• Is downloaded and executed when the HTML document is viewed
  • Requires the Java runtime to execute

Whereas applications and plug-ins must be ported to each hardware platform, applets run on any platform that has a Java runtime. Thus, applets provide an object-oriented, multiplatform environment for the development of applications.

IP Addresses and Domain Names

Internetworking routes IP datagrams according to the IP address, but humans find names easier to remember. This section briefly reviews the principles of IP addresses and provides an overview of how names are resolved to addresses.

What Is an IP Address?

Perhaps the easiest way to understand IP addresses is to look at the Internet as a global network. All networks that comprise the global network are just subnets. InterNIC provides the first level of subnetworking by dividing the global address space into classes that are assigned to organizations. The organizations are then responsible for subdividing their assigned address space to meet their network needs.

Figure 1.18 : IP addresses and subnet masks.
Figure 1.18 : IP addresses and subnet masks.

The IP address is a 32-bit number. To simplify the notation of addresses, divide this number into four octets and write the octets in a dotted-decimal format. Three types of IP addresses exist: network address, host address, and broadcast address. Because every host is part of a network, you divide the IP address into a network portion and a local host portion. When the local host portion is all zeros, it is a network address; all ones is a broadcast address. Anything else is a host address. However, the IP address itself contains no information about what constitutes the network portion versus the local host portion. The subnet mask provides this information. By convention, binary ones define the network portion, and zeros define the local host portion. Again, by convention, the ones must be contiguous to the left, and the remainder is zeros.

As mentioned previously, InterNIC splits the global address space into classes and then assigns the network address according to these divisions. Table 1.1 shows the breakdown of the address space.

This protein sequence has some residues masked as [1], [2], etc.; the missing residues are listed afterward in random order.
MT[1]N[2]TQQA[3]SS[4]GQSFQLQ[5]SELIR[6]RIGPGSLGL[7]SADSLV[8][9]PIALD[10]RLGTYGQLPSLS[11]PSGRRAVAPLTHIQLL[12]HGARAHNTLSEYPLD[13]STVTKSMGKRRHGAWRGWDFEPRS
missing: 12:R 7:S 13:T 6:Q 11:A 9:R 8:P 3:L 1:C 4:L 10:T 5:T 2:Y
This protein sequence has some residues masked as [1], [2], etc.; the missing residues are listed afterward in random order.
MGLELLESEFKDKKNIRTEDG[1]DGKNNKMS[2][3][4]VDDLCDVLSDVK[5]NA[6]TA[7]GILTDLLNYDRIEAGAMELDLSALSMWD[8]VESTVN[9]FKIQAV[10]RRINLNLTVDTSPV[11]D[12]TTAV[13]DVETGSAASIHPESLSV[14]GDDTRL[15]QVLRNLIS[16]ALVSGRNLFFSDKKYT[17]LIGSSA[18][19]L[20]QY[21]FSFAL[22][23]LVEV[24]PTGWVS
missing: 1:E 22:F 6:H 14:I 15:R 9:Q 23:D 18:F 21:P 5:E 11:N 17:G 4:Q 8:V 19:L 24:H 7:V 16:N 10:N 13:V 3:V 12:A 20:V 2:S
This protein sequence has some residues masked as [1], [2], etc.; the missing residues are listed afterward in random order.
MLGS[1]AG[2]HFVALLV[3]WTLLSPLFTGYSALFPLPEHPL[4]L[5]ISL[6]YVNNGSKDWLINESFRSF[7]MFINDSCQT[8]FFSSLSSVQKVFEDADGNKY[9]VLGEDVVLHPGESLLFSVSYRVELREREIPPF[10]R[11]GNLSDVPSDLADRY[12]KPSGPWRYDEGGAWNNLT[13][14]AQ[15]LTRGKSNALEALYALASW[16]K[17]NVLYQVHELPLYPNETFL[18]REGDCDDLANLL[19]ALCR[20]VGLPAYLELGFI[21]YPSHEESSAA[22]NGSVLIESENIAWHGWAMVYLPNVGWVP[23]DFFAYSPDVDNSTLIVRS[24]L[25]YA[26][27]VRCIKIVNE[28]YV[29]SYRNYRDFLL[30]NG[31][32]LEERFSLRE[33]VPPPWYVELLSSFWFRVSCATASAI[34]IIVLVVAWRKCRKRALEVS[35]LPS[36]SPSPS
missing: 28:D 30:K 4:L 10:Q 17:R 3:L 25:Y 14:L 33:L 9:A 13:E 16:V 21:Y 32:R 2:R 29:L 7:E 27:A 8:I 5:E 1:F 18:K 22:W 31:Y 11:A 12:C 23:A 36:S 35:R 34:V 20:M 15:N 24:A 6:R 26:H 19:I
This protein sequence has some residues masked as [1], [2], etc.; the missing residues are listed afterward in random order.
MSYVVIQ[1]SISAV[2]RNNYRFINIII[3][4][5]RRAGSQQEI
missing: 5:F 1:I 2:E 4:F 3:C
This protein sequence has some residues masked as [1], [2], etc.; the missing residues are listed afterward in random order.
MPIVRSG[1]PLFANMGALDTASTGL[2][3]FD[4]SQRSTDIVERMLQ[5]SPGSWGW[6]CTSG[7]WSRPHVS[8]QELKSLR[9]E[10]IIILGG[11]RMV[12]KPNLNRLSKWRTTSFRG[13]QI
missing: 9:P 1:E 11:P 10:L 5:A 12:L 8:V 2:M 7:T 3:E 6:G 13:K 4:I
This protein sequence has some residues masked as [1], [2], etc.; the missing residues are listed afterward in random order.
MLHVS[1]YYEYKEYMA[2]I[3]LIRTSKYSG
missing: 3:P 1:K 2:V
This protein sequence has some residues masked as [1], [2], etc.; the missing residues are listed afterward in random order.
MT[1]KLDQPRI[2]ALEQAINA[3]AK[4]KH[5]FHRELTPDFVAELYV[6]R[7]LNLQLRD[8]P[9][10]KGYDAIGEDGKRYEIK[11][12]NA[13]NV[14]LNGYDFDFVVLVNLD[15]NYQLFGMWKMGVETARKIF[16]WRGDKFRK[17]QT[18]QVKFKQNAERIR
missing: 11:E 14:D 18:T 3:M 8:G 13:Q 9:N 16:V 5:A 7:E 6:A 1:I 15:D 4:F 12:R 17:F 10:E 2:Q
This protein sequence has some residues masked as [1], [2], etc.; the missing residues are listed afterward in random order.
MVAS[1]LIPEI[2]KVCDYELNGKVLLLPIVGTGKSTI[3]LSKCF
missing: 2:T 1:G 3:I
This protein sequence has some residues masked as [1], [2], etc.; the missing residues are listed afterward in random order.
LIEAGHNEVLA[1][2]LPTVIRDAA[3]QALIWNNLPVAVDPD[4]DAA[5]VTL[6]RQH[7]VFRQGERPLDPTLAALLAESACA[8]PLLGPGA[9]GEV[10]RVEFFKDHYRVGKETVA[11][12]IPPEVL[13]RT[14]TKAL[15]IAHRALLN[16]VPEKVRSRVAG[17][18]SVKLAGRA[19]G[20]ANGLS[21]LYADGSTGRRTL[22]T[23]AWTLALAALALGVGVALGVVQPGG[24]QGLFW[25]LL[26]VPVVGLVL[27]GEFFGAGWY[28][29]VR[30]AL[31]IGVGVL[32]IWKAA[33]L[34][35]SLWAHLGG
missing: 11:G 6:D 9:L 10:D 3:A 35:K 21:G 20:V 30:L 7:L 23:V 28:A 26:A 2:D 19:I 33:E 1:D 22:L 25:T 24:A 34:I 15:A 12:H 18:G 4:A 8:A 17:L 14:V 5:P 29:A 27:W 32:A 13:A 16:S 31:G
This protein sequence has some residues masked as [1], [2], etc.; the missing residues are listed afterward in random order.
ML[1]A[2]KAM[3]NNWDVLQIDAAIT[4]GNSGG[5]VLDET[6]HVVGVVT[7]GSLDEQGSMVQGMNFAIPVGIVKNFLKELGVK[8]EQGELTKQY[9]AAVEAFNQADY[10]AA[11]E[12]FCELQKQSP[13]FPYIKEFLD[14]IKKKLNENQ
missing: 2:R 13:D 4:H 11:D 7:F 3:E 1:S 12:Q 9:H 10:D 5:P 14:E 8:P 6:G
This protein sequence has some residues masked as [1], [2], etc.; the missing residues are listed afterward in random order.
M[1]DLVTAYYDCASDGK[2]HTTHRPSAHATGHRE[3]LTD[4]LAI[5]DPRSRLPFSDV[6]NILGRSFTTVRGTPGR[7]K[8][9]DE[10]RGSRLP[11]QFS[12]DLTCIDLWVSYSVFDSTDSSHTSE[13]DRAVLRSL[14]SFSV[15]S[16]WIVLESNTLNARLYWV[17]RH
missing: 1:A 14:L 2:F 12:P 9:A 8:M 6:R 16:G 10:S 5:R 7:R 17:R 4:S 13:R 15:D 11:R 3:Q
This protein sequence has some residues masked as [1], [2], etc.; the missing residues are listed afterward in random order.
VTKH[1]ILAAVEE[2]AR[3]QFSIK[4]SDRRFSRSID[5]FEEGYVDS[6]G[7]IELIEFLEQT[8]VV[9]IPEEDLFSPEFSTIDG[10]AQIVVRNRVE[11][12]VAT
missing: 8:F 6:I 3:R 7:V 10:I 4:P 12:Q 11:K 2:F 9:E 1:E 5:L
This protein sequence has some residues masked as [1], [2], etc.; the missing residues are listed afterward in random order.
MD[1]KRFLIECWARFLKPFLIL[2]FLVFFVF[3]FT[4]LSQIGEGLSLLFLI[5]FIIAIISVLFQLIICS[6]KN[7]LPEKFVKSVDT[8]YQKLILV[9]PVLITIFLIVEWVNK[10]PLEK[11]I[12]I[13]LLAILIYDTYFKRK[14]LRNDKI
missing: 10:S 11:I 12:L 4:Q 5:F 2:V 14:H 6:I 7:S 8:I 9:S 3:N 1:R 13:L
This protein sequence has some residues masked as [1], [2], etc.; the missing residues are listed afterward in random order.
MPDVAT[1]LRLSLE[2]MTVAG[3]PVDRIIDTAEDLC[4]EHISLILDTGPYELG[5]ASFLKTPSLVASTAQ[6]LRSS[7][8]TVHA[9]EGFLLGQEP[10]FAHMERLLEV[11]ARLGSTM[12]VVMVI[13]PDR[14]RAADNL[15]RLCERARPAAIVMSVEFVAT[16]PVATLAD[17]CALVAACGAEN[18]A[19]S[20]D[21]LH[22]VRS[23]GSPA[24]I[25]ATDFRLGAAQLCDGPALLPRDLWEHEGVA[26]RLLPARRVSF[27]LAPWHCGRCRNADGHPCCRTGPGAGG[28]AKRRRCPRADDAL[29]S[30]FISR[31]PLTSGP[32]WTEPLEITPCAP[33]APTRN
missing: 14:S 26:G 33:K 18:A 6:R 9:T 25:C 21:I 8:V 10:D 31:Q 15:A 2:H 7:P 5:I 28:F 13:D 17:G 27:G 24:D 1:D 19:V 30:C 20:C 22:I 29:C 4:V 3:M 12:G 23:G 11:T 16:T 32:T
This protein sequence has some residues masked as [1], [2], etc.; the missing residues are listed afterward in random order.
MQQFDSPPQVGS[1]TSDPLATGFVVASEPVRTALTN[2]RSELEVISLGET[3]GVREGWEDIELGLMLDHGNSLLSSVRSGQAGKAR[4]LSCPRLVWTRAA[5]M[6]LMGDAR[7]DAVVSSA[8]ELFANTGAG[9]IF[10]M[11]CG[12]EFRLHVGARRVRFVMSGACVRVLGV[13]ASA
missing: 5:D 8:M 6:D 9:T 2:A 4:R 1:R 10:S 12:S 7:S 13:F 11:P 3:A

Table Class Network Address Subnet Mask No. of Networks
table A 1-126 255.0.0.0 126
table B 128-191 255.255.0.0 16,384
table C 192-223 255.255.255.0 2,097,152
table D 224-254 255.255.255.0 (experimental)

 

As mentioned before, the designations shown in Table 1.1 represent assigned network addresses. The network manager for an organization is then responsible for additional subnetting, according to the requirements of their individual networks.

Special IP Addresses

Several special IP addresses also exist. For an Internet programmer, the most important special addresses are the local loopback address and the broadcast address. For the network administrator, the most important special addresses are those set aside for networks not connected to the Internet.

The local loopback address (127.0.0.1) enables a client application to address a server on the same machine without knowing the address of the host. This address is often called the local host address. In terms of the TCP/IP protocol stack, the flow of information goes to the Network layer, where the IP protocol routes it back up through the stack. This procedure hides the distinction between local and remote connections.

Broadcast addresses enable an application to send a datagram to more than one host. The special address 255.255.255.255 sends a “limited broadcast” to all hosts on this network. A “direct broadcast” uses the address form A.255.255.255B.B.255.255, or C.C.C.255 to send messages to all hosts on a particular class A, B, or C network. Finally, a broadcast to a particular subnet is to the address with all local host bits set to one.

RFC 1918 specifies an Internet “best current practice” for address allocation on private internets (intranets). For a network not connected to the Internet, or a network where all Internet traffic passes through a proxy server, the Internet Assigned Numbers Authority (IANA) reserved three blocks of IP address space: 10.0.0.0 to 10.255.255.255, 172.16.0.0 to 172.31.255.255, and 192.168.0.0 to 192.168.255.255. This block is equivalent to one class A address, 16 class B addresses, and 256 class C addresses.

Resolving Names to Addresses

In the early days of ARPAnet, a system resolved names to addresses using the hosts file. The Stanford Research International (SRI) maintained the hosts file, and each site periodically downloaded an updated copy of the file. As the number of sites connected to ARPAnet increased, this method proved too hard to maintain and placed an increasing burden on the network. In 1984 Paul Mockapetris, of University of Southern California’s Information Sciences Institute, released RFCs (882 and 883) that describe the domain name system. Today, DNS is the standard for resolving names to addresses. However, the hosts file still plays a role in name resolution during the booting of a system and as a means to provide LAN resolution when DNS is down.

f1-19
Figure 1.19 : The hierarchical structure of DNS.

In a nutshell, DNS is a distributed database whose structure looks like the UNIX file system. DNS is a client/server system in which the resolvers query name servers to find an address record for a domain name. The query process begins with the root name servers. If the root name server does not know the answer, it returns the address of a name server that knows more details about the domain name. The resolver then queries the new name server. This iterative process continues until a name server responds with the address for the domain name.

The resolver maintains the retrieved information in a cache until the designated time to live (TTL) for the record expires. This approach reduces the number of queries and, at the same time, responds to the dynamic nature of networks. By distributing the database across the Internet, the site responsible for the information maintains the information.